Who’s Who in Delaware: Aaron Harper

 

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This week, I am doing another article in my Who’s Who in Delaware series which focuses on Delawareans with disabilities. today’s spotlight is on Aaron Harper. I met Aaron in an adult advocacy group for people with disabilities which I am part of. I learned more about him through my interview. I also acquired knowledge about Aaron’s disability,

arthrogryposis,

which I had not known about. Since October is

National Disability Employment Awareness Month,

I start this profile focusing on Aaron’s employment.

 

Aaron currently works as a trainer for Discover Card. He trains new employees on job functions at a call center. This includes customer service training. His job is currently remote due to the pandemic. Previously, he was a stock boy for Happy Harry’s in high school. Due to disability limitations, Aaron was unable to do heavy lifting. The store manager accommodated him by assisting with that task as needed. He was hired at Discover Card after college graduation. Aaron has been employed by Discover Card for 25 years. He did not experience any difficulties getting disability services prior to passage of the Americans With Disabilities Act (ADA). This is because by the time Aaron entered the workforce, the ADA was already federal law. When workplace accommodations have been necessary, he has been able to get them. It is also worth explaining Aaron’s disability so that readers can learn about it.

 

Arthrogryposis is a joint stiffening disease which usually results in individuals having weakened arm and hand strength, smaller shoulders, angled wrists and various feet deformities such as club or cup feet. At birth, Aaron’s wrist was bent at a 90 degree angle. He had over 17 surgeries as a child because of the disability. In recent years, Aaron’s feet and wrists were surgically altered. His wrists are now in a straight position and he can now stand for short periods. Four years ago, Aaron had hip surgery for a full hip replacement. Due to lack of arm strength, he leans against an object to lift his hands. He uses a dressing stick to help pick up items from the ground. When shopping, Aaron uses an electric scooter when going himself. When going out with a friend, he uses a wheelchair. Aaron loves the freedom and independence of living on his own. He can do whatever he wants to do at home. However, Aaron sometimes wishes he had someone around more often to assist with things such as reaching items and cooking. He pays for an aide to assist for 2 hours every two weeks, total of 4 hours per month. Relying solely on friends to help was not reliable. Aaron tries to plan for the aide’s assistance so he can use the help effectively. His disability presents challenges due to physical limitations. Aaron stated that his faith makes him stronger. Strength for him is also determined by how disability challenges are responded to. Example: when learning to tie his shoes as a child, Aaron needed to be creative. After tying one shoe, he found a way to have one of his friends tie the other shoe so he could go out to play. From that experience, Aaron learned about the value of friendship. There are other things worth noting about Aaron.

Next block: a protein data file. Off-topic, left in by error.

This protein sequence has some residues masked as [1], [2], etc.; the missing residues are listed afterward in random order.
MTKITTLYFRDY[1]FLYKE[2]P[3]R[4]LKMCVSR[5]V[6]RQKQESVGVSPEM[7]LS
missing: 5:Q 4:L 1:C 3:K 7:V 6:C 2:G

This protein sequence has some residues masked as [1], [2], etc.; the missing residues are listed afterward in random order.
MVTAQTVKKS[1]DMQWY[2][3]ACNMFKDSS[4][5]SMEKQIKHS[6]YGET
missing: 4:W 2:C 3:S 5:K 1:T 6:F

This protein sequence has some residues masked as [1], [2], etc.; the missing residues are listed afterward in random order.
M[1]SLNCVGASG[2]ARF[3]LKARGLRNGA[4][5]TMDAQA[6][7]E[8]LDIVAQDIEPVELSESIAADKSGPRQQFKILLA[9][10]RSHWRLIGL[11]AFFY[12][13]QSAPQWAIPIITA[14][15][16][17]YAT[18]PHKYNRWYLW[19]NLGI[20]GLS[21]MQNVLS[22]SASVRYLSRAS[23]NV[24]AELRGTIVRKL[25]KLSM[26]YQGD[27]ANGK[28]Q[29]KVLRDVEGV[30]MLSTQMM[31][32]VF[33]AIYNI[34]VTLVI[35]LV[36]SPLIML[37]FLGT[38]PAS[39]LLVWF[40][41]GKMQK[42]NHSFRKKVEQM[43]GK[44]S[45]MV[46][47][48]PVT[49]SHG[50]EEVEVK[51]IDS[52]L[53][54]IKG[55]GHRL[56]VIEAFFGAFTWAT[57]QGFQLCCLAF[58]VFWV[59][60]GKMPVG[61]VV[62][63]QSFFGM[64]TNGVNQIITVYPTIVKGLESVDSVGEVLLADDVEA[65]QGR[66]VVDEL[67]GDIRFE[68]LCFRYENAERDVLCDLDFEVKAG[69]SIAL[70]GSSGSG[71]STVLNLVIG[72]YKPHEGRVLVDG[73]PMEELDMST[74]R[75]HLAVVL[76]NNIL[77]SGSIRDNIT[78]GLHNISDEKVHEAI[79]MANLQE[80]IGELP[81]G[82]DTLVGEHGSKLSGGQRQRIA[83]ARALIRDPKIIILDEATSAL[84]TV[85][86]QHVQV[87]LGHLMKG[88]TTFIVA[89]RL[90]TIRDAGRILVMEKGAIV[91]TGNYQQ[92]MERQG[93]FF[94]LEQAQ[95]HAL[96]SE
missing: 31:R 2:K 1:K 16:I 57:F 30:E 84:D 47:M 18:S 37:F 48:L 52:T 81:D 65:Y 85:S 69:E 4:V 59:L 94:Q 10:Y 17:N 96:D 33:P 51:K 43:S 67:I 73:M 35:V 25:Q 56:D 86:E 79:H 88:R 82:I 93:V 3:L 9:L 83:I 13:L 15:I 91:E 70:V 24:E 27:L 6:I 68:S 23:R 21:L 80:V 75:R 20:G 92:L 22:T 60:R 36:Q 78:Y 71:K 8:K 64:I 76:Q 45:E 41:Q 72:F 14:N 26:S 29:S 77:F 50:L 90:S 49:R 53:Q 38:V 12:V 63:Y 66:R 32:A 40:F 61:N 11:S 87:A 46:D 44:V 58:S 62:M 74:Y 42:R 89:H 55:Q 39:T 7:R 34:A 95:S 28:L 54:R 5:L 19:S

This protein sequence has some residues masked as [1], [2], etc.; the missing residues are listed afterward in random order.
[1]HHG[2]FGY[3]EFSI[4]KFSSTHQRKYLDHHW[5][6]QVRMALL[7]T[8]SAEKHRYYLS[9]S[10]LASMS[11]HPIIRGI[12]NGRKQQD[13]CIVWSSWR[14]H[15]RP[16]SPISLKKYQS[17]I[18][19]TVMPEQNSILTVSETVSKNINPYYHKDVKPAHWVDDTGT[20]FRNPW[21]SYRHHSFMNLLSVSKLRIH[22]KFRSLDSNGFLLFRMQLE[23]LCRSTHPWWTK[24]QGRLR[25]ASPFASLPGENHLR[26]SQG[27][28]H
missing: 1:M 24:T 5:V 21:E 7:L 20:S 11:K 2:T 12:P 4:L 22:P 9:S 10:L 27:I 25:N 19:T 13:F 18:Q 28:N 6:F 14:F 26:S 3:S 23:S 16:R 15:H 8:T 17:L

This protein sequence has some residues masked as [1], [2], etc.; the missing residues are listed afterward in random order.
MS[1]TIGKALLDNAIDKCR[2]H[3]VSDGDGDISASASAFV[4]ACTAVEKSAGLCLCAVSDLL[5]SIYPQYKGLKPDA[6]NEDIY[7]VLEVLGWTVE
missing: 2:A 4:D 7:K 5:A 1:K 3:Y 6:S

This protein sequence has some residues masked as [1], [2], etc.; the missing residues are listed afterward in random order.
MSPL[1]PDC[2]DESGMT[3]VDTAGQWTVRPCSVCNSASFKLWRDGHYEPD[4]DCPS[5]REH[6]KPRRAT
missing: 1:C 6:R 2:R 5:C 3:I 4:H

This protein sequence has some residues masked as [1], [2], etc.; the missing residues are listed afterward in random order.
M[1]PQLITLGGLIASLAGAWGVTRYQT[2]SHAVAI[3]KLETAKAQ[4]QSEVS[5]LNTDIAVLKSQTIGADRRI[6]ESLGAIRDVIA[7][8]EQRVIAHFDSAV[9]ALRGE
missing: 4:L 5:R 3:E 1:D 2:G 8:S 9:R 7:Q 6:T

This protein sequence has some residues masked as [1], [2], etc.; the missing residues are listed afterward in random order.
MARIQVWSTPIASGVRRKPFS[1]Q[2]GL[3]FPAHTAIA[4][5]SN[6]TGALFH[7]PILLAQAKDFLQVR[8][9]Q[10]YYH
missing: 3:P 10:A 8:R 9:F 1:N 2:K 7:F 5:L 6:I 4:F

Aaron has a bachelor’s degree in accounting. Some of his special skills are understanding basics of Microsoft Office, Problem-solving, communication and being detail-oriented. He chose an accounting degree over psychology in order to earn more money. Aaron stated that his job with Discover Card enables him to fulfill his passion to help people. In his spare time, Aaron enjoys creative writing and posting to social media. He is a football and basketball fan. He listens to a variety of music, though he prefers Contemporary Christian or soft rock. He enjoys slow songs. Aaron writes poetry and has been published 3 times. However, it has been a while since publication of his poems. Aaron wants people to know that he is an optimistic person, glass half full. This includes a positive attitude about life. Aaron gives the following advice for people with disabilities. It applies both to those with his own disability and the broader disability community. “Struggling at some things is your best friend because it forces you to learn to do something a different way. Set your own limits and don’t be afraid to ask for help.” Well said, Aaron!

 

Question for readers: What strategies do you use to overcome disability-related struggles? I will return next week with another article.

 

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